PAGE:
Earlier this fall, Congress enacted a new law with potentially dramatic implications for U.S. foreign policy toward the Israeli-Palestinian conflict. The Anti-Terrorism Clarification Act (ATCA) exposes foreign organizations that accept certain forms of U.S. foreign assistance to the possibility of terrorism-related civil litigation in U.S. federal courts.
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The Japanese Constitution was long understood as prohibiting the exercise of international law’s right of collective self-defense under all circumstances. Until just a few years ago, the government’s view had been that the Constitution’s war-renouncing clause, Article 9, permitted only the use of minimum necessary force to defend the territory and population of Japan—not other countries.
Editor's Note: The United States cannot fight terrorism without allies, but these alliances bring with them new problems and at times make counterterrorism far more complicated, to put it gently. Clint Watts, a leading terrorism analyst and fellow at the Foreign Policy Research Institute, argues that many of these relationships are more trouble than they're worth. The U.S. relationship with Egypt, Pakistan, and Saudi Arabia in particular, he contends, needs to be reevaluated, while the United States should double down on relationships with countries like Jordan and Tunisia.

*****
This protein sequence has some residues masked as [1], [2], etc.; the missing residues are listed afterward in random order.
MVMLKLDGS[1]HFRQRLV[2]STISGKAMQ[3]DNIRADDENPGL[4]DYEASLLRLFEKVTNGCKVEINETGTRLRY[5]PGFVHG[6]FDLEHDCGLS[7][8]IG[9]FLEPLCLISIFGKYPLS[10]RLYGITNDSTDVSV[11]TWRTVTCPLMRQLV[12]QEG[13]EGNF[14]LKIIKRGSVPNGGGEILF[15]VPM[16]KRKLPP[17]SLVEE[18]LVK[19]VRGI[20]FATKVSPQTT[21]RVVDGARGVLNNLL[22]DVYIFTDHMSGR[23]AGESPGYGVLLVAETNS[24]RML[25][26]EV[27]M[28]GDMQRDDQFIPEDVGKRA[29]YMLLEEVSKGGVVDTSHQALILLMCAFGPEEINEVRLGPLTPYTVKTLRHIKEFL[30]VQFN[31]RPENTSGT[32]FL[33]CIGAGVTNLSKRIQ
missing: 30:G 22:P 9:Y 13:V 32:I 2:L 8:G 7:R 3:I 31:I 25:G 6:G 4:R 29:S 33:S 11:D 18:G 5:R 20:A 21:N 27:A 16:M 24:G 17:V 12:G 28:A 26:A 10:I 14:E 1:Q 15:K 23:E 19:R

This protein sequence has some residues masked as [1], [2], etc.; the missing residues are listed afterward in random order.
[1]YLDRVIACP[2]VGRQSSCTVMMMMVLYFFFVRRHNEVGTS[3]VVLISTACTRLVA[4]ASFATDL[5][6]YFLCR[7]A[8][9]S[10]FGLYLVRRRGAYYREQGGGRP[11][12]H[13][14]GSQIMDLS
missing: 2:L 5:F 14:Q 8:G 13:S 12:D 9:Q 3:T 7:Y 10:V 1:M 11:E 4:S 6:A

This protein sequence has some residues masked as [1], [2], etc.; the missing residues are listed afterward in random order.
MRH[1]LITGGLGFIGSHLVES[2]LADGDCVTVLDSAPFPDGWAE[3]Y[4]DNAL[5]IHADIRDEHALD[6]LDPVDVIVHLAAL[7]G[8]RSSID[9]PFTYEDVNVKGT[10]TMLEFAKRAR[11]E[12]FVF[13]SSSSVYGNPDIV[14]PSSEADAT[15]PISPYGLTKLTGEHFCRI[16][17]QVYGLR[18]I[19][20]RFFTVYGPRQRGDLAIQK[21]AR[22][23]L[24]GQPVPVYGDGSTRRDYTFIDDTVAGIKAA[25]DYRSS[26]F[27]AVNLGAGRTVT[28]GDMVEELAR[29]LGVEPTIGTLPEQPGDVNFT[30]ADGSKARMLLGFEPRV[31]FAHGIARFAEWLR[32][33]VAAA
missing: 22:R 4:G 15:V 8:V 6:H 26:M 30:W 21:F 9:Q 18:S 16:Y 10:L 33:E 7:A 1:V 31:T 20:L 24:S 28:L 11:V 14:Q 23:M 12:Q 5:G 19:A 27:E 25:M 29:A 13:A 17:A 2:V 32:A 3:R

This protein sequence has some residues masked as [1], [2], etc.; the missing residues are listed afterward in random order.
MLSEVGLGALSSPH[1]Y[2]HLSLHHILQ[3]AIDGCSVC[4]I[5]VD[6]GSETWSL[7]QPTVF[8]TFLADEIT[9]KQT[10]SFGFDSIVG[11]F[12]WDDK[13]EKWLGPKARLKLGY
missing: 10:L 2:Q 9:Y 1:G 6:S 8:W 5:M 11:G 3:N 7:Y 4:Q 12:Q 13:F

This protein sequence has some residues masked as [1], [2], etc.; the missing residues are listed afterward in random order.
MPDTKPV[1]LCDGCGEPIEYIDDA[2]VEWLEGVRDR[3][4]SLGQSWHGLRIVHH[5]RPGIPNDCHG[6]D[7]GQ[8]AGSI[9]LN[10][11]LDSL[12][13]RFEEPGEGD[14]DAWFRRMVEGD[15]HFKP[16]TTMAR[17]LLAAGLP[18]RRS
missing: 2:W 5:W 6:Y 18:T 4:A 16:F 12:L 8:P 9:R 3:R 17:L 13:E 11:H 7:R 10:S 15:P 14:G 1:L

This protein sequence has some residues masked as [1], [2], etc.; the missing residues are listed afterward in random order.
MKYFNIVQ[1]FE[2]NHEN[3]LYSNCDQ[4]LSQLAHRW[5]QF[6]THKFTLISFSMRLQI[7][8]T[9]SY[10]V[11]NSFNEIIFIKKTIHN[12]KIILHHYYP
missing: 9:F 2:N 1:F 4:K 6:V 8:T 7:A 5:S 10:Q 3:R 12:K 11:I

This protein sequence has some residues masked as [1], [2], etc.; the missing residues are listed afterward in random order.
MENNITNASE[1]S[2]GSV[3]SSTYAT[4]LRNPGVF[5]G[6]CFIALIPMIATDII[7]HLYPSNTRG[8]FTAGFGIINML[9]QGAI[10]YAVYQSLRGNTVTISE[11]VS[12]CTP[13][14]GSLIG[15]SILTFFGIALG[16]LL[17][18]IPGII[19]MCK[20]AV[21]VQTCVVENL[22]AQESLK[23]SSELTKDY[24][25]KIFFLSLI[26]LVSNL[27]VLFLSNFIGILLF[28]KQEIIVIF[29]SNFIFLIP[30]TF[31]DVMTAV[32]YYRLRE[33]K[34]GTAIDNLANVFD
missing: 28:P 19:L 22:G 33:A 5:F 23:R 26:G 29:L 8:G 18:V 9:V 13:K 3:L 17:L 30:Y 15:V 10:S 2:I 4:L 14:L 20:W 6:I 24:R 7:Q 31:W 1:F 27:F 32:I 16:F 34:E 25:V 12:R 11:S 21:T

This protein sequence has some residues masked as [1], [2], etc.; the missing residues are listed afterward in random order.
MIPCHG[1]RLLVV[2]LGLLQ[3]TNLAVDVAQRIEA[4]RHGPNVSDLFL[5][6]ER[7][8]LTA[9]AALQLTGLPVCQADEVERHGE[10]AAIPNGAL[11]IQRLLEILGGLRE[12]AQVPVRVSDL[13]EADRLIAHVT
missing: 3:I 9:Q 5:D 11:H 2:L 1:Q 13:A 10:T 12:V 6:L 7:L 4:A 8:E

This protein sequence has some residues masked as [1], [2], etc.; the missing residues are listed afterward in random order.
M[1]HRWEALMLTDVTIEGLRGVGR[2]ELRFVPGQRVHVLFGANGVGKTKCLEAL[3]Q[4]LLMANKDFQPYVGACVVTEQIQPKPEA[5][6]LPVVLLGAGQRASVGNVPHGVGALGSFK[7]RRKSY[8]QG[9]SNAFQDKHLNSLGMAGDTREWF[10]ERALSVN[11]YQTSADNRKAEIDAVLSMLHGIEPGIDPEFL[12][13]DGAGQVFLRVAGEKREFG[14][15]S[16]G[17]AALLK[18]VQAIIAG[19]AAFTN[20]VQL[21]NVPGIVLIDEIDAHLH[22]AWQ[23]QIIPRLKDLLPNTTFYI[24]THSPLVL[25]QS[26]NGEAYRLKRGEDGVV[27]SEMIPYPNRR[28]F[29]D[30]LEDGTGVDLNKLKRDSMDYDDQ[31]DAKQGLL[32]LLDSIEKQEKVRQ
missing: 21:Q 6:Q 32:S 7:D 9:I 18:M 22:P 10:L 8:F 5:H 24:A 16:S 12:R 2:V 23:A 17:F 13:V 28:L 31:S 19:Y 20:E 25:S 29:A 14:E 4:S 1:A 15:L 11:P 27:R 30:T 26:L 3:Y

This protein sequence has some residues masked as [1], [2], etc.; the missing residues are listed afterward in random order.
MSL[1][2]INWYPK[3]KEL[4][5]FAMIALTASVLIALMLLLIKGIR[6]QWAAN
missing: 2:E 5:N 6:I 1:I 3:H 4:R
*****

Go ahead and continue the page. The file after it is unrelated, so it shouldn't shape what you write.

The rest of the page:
Editor's Note: The West's relationship with its Saudi ally is one of the world's most troubling alliances. Saudi Arabia's conservative culture rejects many Western ideals, and many observers see the Kingdom as a hotbed of support for extremism. Michael Stephens of RUSI and Thomas Juneau of the University of Ottawa examine the foundations of the U.S.-Saudi alliance and argue that the partnership remains vital even though many of the assumptions that undergird the relationship are in flux.